3 nights in Ubud – Part 1
16 May 2010 | Ubud, Bali, Indonesia
Ubud is my favourite place to stay in Bali and if I had my way I would spend weeks there. Unfortunately every trip to Bali revolves around surfing and of course this time it revolves around the Makani Kai so we would have to settle for just a few nights instead. We had managed to find a nice new villa about a 15 minute drive out of Ubud that could accommodate 3 couples at short notice. The villa itself was beautiful and had only recently been completed, with manicured grounds, sun lounges and a gorgeous pool to offer respite from the heat that was noticeable despite being in the mountains. As the villa next door to us was vacant we had an army of staff at our disposal, I could certainly get used to this! What we had trouble getting used to though were the differences between us and the local people working just beyond our fence. The rice paddy views that were boasted about on the website were not the lush, green ones that had been pictured. They were paddy's that were being worked by the local people and they were busy with the harvest. The contrast between their living conditions and ours were vast, we, lying around on our sun lounges and they, doing back breaking work all day before retiring to their makeshift tents put together from tarps and any other materials they could find.
A driver was included in our stay and so it wasn't long before we decided to head into Central Ubud. Ubud has changed a lot over the years and is now very cosmopolitan, full of funky little bars and world class restaurants and shopping. Some things remain the same though like the multi level marketplace at the top of Monkey Forest Road which has all the sights and smells you would expect of an Indonesian marketplace and is so jam packed with rubbish that it can make you feel claustrophobic to walk through it! A beautiful dinner at 3 Monkeys Restaurant finished off our first afternoon in Ubud, back to the villa to chill and get a good night's sleep before our next day's adventure, a bike tour through the villages of Ubud!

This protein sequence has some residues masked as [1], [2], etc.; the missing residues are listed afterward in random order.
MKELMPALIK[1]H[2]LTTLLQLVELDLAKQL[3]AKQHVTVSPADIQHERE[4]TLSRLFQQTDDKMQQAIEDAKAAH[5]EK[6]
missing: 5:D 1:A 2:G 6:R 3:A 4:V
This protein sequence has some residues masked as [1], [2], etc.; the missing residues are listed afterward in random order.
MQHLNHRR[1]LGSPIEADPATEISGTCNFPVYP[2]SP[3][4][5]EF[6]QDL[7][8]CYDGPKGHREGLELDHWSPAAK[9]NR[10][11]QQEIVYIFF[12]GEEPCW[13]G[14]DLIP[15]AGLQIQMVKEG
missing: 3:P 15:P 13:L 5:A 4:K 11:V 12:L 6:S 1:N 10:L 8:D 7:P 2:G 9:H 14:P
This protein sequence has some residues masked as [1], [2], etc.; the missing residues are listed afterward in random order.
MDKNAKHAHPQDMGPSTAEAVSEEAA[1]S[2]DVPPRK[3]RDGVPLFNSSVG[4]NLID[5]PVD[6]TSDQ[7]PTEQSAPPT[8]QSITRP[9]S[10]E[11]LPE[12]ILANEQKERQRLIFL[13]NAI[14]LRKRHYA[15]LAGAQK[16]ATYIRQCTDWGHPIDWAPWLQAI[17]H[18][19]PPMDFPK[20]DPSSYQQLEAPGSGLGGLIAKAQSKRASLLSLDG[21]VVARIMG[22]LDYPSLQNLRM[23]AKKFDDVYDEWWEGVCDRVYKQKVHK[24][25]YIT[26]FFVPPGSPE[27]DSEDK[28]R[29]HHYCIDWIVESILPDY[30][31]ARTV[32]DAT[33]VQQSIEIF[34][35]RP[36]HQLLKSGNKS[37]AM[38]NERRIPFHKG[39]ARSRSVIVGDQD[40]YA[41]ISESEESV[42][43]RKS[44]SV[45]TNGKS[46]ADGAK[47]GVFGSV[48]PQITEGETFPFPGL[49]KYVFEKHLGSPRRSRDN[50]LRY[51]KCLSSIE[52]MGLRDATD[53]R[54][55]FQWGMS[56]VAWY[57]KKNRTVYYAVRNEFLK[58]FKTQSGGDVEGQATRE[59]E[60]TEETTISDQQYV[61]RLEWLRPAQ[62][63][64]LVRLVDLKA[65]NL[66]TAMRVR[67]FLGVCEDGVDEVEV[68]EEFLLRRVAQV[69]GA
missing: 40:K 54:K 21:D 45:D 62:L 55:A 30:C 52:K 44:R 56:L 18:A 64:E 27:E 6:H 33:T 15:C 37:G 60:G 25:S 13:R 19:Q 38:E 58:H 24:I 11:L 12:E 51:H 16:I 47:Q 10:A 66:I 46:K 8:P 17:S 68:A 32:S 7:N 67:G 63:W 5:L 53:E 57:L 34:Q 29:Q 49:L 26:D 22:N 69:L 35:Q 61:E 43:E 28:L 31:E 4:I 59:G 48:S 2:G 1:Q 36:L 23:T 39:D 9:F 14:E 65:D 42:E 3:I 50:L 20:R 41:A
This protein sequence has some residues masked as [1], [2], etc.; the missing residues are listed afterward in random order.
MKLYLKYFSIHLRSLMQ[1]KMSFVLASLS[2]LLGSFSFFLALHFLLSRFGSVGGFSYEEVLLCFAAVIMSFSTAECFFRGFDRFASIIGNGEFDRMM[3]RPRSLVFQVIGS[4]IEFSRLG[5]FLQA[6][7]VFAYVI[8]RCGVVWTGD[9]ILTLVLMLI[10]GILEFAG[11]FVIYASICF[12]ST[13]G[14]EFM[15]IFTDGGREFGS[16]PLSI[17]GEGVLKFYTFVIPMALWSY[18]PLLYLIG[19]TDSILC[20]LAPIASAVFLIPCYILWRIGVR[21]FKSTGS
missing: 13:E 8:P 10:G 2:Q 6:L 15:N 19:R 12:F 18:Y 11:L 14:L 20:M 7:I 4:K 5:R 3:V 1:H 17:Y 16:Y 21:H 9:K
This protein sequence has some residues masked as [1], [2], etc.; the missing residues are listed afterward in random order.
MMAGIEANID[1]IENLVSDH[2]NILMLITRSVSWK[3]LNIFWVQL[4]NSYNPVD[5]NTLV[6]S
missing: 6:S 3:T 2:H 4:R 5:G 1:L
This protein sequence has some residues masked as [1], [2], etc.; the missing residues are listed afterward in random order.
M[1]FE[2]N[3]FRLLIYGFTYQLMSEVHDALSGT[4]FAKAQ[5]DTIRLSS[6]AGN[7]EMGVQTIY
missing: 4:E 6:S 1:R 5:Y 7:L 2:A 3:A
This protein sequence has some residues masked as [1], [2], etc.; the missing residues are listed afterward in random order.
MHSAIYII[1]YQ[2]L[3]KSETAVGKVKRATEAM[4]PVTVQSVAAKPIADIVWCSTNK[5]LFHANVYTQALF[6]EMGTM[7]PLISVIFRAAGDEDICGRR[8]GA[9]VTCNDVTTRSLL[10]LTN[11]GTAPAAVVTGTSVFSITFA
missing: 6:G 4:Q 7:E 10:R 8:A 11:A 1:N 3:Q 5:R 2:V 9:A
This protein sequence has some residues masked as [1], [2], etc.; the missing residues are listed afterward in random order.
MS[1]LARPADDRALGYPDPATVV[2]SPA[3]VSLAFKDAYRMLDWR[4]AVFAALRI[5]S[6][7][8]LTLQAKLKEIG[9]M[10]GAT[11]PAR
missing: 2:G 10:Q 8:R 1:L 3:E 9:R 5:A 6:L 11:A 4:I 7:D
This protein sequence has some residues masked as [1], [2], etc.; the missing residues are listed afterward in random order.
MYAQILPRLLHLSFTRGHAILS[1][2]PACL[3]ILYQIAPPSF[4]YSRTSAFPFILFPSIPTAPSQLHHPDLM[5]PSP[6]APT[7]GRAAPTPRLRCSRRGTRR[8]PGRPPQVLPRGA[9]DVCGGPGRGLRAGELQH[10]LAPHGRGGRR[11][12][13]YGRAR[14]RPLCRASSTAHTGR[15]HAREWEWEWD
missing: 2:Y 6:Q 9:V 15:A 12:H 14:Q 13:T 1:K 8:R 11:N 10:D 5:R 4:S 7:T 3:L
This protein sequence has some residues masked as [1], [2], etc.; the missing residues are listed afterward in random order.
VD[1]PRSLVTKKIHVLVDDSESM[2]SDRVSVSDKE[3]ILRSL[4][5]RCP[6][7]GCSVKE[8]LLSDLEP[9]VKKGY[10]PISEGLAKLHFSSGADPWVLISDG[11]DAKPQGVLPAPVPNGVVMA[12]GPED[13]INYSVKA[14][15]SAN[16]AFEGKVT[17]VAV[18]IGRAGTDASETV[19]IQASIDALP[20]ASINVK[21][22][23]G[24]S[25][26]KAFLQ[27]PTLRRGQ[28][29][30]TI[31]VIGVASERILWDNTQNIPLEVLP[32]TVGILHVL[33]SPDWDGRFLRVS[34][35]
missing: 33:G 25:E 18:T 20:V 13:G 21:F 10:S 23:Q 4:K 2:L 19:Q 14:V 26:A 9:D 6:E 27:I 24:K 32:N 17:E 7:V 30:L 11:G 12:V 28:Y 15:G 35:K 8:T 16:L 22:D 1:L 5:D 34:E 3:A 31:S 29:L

It's amazing to me that after nearly 20 years of coming to Bali we can still find things to do that we haven't done before, one of those was a bike tour. I got in touch with Baik Bike Tours, which is a wholly Balinese owned and run business, to organise a trip for the 6 of us. They picked us up at our villa first thing in the morning and we met the other participants in the van, a young couple from Singapore and a lone American woman who pretty much kept to herself. The van would take us to Kintamani from where we would begin our descent on the bikes, this was a great relief to both Mel and I as the least fit people in our group and the ones with the greatest aversions to any form of exercise! Our day did not begin and end with bike riding though, we stopped at a coffee plantation on the way to Kintamani where our guide walked us through the plantation and explained what the different plants surrounding us were. We soon found ourselves seated around a table looking down into a rainforest filled gorge, staff placed small glass mugs filled with samples of the different coffees we could buy in front of us. We also met our first Luwak! Well kinda, he was very sleepy and wasn't very obliging when it came to taking photos, preferring to curl up in a ball hiding his face and ignoring the curious tourists crowding around his cage. For those of you who don't know, the Luwak is the animal responsible for the famous and ridiculously expensive 'poo' coffee. The Luwak is a weasel-like animal that knows exactly the right time to eat the raw coffee beans, it digests the soft outer layer of the bean but not the inner bean which is excreted and is then collected for sale by the locals. The digestion adds a unique flavour to the beans and removes the bitter flavour. A cup of this brew can set you back about $50 and a kilo of the stuff has been known to cost around $1,000 and above! Nice work if you can get it but I'm not going to hurry out to taste the 'poo' coffee or Kopi Lewak regardless of the price!